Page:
Our character is defined by our words
Different cultures have different languages. Subcultures have different dialects. This is as much true for social tribes as it is for race. You can tell which part of England a person is from by their use of local words. Just as, in social tribes, you can tell how they view the world by the words they use. In fact, we are often attracted to (or repelled from) people by their language.
Language is one of the very strong ties that bind us together…
As a Logophile (lover of words) I am also intrigued by language and its use. Be it solely communication, or when people use words to exert power over others. Because unlike that old saying “Sticks and Stones may hurt my bones, words will never harm me”; words are very capable of being used to harm others. Both in content and delivery. But also, that very subtle use – or non-use, where people refuse to use the language or titles that others request.
I am bewildered by why people find it so hard to respect how people would like to be addressed. What difference does it make to you? Be it gender, race, personal choice. It is not about the you. It is about respecting the other person.
Power play 101.
I realise we are living in a time of social change. And any change is difficult, and people cling to the familiar. But you actually do yourself no service by digging your heels in… Again, how does it affect you – if I want to be known as Christine, Chris, Chrissie or potentially even Christopher? (For the record, I prefer Chris or Chrissie or one of the many other nicknames I have with specific people). But that is my right. Just as it is your right to decide how you are to be addressed or referred to. And surely how you want to be known is your basic human right – not for others to decide?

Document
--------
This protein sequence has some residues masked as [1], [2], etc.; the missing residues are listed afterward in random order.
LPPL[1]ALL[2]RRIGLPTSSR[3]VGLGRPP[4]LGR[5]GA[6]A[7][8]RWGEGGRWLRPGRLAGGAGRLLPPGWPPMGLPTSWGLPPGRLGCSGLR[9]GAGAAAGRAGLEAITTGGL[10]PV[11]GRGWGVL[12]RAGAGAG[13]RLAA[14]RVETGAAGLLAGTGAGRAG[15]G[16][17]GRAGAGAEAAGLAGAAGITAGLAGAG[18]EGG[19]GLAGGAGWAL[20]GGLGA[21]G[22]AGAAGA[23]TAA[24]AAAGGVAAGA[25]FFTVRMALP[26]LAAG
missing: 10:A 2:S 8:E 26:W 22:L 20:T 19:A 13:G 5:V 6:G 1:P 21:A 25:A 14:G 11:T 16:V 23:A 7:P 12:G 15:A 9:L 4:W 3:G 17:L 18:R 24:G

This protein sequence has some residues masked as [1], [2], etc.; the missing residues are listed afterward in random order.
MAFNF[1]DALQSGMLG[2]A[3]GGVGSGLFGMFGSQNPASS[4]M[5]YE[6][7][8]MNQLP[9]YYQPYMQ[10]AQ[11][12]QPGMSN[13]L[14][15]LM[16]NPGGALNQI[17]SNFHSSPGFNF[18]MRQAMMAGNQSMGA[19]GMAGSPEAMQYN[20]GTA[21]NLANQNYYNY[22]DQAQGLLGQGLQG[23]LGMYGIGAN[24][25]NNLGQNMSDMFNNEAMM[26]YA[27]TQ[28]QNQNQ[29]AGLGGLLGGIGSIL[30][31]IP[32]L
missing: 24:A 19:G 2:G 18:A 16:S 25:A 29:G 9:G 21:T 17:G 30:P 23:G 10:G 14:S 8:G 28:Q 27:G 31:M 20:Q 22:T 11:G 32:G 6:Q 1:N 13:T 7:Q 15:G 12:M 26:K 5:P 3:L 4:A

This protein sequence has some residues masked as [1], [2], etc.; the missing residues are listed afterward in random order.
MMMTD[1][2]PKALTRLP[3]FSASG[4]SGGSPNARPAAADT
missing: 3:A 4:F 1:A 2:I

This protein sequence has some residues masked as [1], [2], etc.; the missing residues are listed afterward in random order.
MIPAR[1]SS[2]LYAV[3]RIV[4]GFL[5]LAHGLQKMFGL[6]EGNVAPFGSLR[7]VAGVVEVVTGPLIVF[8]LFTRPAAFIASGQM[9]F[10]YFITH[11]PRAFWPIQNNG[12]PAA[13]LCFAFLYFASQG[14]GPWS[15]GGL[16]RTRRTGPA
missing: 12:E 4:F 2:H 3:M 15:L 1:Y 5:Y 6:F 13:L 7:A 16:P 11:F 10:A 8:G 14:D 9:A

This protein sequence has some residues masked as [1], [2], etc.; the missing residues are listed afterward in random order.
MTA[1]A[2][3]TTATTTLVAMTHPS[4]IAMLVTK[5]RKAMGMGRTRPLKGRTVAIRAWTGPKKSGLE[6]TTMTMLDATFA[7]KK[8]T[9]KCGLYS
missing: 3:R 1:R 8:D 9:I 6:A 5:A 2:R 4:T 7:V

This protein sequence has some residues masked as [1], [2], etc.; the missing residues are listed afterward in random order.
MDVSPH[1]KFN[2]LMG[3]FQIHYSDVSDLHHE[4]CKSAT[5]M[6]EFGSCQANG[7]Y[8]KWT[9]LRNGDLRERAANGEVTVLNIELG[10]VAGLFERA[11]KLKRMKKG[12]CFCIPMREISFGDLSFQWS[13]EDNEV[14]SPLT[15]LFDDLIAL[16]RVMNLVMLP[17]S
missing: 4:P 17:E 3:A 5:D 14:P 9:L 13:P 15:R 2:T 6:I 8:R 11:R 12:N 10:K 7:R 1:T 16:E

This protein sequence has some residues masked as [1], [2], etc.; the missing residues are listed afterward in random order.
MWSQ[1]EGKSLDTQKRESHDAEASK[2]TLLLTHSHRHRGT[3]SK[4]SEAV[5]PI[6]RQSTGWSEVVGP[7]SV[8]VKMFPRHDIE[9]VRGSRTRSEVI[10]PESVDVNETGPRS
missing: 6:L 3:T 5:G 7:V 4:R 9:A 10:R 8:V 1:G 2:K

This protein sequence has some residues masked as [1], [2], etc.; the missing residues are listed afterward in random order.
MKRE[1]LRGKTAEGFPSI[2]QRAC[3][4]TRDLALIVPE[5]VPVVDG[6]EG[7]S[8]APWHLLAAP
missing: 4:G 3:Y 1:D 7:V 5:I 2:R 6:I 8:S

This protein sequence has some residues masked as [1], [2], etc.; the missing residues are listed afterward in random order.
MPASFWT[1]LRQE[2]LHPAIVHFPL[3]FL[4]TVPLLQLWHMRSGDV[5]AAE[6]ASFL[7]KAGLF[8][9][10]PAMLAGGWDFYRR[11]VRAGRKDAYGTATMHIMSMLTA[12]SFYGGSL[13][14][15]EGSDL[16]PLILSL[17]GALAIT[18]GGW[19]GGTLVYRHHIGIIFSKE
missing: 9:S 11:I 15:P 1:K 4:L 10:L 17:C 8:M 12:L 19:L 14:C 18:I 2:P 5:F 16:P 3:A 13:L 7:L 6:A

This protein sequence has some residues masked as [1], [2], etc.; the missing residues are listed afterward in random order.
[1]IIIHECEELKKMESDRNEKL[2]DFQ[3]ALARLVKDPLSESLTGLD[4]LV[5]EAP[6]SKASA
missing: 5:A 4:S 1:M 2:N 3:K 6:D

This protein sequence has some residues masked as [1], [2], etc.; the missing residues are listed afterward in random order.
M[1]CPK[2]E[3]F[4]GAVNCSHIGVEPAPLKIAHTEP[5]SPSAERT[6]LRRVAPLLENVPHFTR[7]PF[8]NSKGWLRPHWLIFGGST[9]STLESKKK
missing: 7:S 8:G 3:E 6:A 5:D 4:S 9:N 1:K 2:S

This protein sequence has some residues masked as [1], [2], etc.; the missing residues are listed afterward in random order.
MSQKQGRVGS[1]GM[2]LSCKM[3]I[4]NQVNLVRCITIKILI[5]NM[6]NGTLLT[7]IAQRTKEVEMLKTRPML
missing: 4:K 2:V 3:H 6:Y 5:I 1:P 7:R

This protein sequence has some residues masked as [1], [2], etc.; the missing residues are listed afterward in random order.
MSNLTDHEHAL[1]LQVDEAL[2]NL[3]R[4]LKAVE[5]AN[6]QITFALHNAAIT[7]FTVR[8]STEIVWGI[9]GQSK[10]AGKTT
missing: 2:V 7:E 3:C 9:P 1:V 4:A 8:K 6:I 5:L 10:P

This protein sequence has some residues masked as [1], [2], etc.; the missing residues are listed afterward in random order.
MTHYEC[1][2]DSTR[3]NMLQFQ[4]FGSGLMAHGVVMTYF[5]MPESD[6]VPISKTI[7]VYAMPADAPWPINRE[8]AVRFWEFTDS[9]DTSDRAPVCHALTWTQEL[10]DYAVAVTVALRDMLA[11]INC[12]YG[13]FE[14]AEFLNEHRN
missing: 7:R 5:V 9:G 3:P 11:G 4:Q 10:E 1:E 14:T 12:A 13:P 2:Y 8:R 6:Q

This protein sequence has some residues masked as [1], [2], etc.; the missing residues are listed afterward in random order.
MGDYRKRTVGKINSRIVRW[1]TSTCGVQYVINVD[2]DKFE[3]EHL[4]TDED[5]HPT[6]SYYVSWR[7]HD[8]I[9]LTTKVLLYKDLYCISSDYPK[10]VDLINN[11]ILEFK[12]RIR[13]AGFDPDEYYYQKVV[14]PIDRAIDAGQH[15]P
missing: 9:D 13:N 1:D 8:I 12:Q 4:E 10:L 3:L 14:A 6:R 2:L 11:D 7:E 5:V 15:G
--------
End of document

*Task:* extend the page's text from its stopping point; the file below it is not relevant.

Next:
There is a person in my circle who has declared they will only ever refer to transgender people by their birth name and gender… “because anything else is a lie, and I pride myself on the truth”. Well, there are way worse sins out there than lying. They display their character here – not the character of anyone who they insult or disregard. Bullying, cloaked in morality.
We have an ongoing debate in NZ of the encouragement and inclusion of Te Reo (The Language – Māori). It is being promoted and its use by all NZers is increasing. As it should. In days gone by, Te Reo was banned. Children corporally punished for using it at school. Just think about that. Punished, for using your birth tongue in your own country.
The debate is of course not about language at all. It is a screen for casual racism and continued power over indigenous people. The people objecting, cite they don’t understand – well learn – some words. They cite confusion on the world stage – I have only ever found people overseas curious about the Te Reo I use. It is a beautiful language and I find it a privilege to be learning it. Interestingly it is one of only 2 official languages in NZ. The other is Sign Language. English is the customary language, but not an official language.
Free speech is bandied around a lot at the moment. Mainly from people who feel their freedoms are being curtailed. But there is a difference between legal and social freedom. Most countries have freedom of expression. We all know the countries around the world where there is limited freedom of expression/speech. We all know the consequences in those places for people who are brave enough to speak up and out.
Stark consequences. This is why I get so angry when I hear people who live in freer countries bemoan a lack of freedom of speech. Generally, they are crying it, because they have suddenly found that other people around them are no longer prepared to listen, unquestioningly to whatever their “opinion” is. They DO have freedom of expression; what they DON’T have is freedom of consequence. We are all entitled to our opinions. I have mine, you have yours. And I can respect that you have an opinion, without having to respect that opinion.